#641 Big Bay fishing stories
The Codfish Dream: Chronicles of a West Coast Fishing Guide
by David Giblin
Victoria: Heritage House, 2018
$19.95 / 9781772032420
Reviewed by Kenneth Campbell
In The Codfish Dream: Chronicles of a West Coast Fishing Guide, David Giblin compresses fifteen years of experience as a sports fishing guide into one remarkable summer, resulting in an engaging close-up look at a slice of life on the BC Coast.
The chronicles take place in 1983 at a resort on Stuart Island, one of the Discovery Islands that break up the Inside Passage between the Strait of Georgia and Johnstone Strait. They begin when Dave, the narrator, is in Campbell River ready to fly by seaplane to the resort the next day. The night before, he dreams of being transformed into a cod fish which is caught on a hook embedded in a hamburger.
Later, in a chapter called “Strange Karma for the French Petty Nobility,” a character named Vop dreams he is a member of the French petite bourgeoisie facing the guillotine, but as the blade is about to fall, he changes into a school of herring (not just one, but the whole school) that is being pursued by cod. One herring, being ignominiously dumped into a holding tank at a fishing resort, exclaims, “Being eaten by a Cod Fish is bad enough, but this is intolerable!” (p. 123) Dave’s dream ends as the herring are about to chopped up for bait.
Despite these and a few other references to cod, David Giblin’s humorous work of creative non-fiction is mostly about salmon and the people who are caught up in the thrill of catching them. At first it seems the subtitle should read “Stupid Things Rich Americans Do.” Many of the fish tales indeed recount the sometimes-odd behaviour of the mostly male, mostly American, always wealthy resort guests who leave their high-powered businesses to encounter quite different power relationships on the fishing grounds.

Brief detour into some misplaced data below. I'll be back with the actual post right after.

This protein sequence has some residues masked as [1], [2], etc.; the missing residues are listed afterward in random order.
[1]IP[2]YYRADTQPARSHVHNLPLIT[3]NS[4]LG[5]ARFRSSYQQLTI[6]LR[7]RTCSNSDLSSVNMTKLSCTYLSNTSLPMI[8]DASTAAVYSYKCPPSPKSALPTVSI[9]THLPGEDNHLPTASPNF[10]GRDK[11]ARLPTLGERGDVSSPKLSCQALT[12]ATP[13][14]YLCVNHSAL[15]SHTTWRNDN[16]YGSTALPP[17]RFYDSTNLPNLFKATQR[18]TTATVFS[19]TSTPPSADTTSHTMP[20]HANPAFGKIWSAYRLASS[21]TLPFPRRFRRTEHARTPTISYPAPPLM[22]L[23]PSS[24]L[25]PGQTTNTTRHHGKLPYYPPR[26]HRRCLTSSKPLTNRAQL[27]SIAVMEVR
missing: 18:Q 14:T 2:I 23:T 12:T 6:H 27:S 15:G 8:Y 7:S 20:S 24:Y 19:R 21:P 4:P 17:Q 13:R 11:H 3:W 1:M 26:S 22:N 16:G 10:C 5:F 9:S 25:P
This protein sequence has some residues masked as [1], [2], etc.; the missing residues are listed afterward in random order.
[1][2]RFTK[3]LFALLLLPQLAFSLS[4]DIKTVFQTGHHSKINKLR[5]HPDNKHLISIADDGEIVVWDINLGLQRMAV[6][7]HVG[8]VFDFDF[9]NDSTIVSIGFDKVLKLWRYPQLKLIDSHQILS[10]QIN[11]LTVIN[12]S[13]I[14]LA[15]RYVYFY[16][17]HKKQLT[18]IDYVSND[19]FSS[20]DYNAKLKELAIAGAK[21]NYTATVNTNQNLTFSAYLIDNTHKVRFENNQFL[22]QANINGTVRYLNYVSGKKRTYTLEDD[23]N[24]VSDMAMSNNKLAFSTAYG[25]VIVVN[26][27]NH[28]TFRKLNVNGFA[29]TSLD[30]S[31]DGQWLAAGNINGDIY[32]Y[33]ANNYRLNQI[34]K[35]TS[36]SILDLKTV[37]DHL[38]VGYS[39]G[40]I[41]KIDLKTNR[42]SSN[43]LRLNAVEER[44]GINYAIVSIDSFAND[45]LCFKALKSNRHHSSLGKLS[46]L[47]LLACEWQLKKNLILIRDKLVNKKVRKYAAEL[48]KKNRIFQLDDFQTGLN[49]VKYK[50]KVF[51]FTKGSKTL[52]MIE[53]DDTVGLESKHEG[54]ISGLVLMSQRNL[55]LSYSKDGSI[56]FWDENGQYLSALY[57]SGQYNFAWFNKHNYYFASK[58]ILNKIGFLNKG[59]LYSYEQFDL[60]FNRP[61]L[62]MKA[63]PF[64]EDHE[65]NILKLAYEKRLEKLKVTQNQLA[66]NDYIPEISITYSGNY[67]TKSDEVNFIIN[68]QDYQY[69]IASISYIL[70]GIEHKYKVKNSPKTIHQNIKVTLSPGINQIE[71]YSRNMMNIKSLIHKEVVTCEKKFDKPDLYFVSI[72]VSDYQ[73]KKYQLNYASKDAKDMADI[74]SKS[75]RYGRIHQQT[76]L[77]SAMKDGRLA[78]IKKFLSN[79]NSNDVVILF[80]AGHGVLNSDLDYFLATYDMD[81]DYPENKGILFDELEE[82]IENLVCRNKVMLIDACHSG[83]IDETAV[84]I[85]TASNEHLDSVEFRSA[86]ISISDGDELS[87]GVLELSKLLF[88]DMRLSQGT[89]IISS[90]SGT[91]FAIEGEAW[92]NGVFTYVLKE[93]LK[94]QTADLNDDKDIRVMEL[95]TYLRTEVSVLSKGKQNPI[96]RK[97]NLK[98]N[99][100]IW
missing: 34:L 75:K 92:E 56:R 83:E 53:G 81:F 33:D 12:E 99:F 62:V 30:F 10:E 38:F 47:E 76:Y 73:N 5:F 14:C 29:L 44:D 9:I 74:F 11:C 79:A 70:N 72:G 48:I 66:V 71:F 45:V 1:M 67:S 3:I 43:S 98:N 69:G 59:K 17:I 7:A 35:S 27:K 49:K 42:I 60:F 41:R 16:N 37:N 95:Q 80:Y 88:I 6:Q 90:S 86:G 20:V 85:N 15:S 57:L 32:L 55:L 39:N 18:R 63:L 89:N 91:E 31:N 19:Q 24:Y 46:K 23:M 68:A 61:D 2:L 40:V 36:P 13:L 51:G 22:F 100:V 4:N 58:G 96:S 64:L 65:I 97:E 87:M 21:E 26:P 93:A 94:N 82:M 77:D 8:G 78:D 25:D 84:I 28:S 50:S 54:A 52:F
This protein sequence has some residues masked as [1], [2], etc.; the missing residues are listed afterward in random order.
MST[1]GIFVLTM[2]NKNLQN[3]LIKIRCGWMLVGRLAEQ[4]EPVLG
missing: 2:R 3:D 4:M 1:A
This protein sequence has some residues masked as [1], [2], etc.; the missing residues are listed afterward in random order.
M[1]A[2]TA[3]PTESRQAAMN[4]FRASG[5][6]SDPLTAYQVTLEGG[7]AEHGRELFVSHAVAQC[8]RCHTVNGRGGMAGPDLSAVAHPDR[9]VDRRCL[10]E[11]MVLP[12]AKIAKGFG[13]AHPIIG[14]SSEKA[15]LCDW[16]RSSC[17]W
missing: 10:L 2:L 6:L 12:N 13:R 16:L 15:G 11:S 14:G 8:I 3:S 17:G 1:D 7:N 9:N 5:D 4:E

But as the summer develops we discover there is more to these chronicles than just a series of fishing stories. We get to know some of the guides and dockworkers, with legendary names like Wet Lenny and Troutbreath, and how their lives interact with the visitors. The individual anecdotes coalesce into plot lines that are variously funny, thrilling, and suspenseful.
Part of what makes The Codfish Dream unique is its episodic structure. The narrative is divided into 48 short chapters — like snippets of dreams perhaps — some only a page and a half long, each with an evocative title. Some stories, rather than starting and ending in a single chapter, are interwoven with others. A story, which you think has concluded, surprises you by returning a chapter or two later.
Another strength of the book is its sense of place. We come to know Dave’s universe, the particular spaces around the fishing resort based at Big Bay on Stuart Island, and the reefs, rapids, and back eddies of the nearby waters where the fish hang out. Stuart Island lies at the eastern end of Cordero Channel, blocking the entrance to Bute Inlet. In front of Big Bay is a sweep of water enclosed on all sides by three sets of wicked rapids: Yuculta Rapids to the south, Dent Rapids to the west, and to the north, Arran Rapids. It requires a great deal of local knowledge to navigate these waters and keep the tourists safe and happy.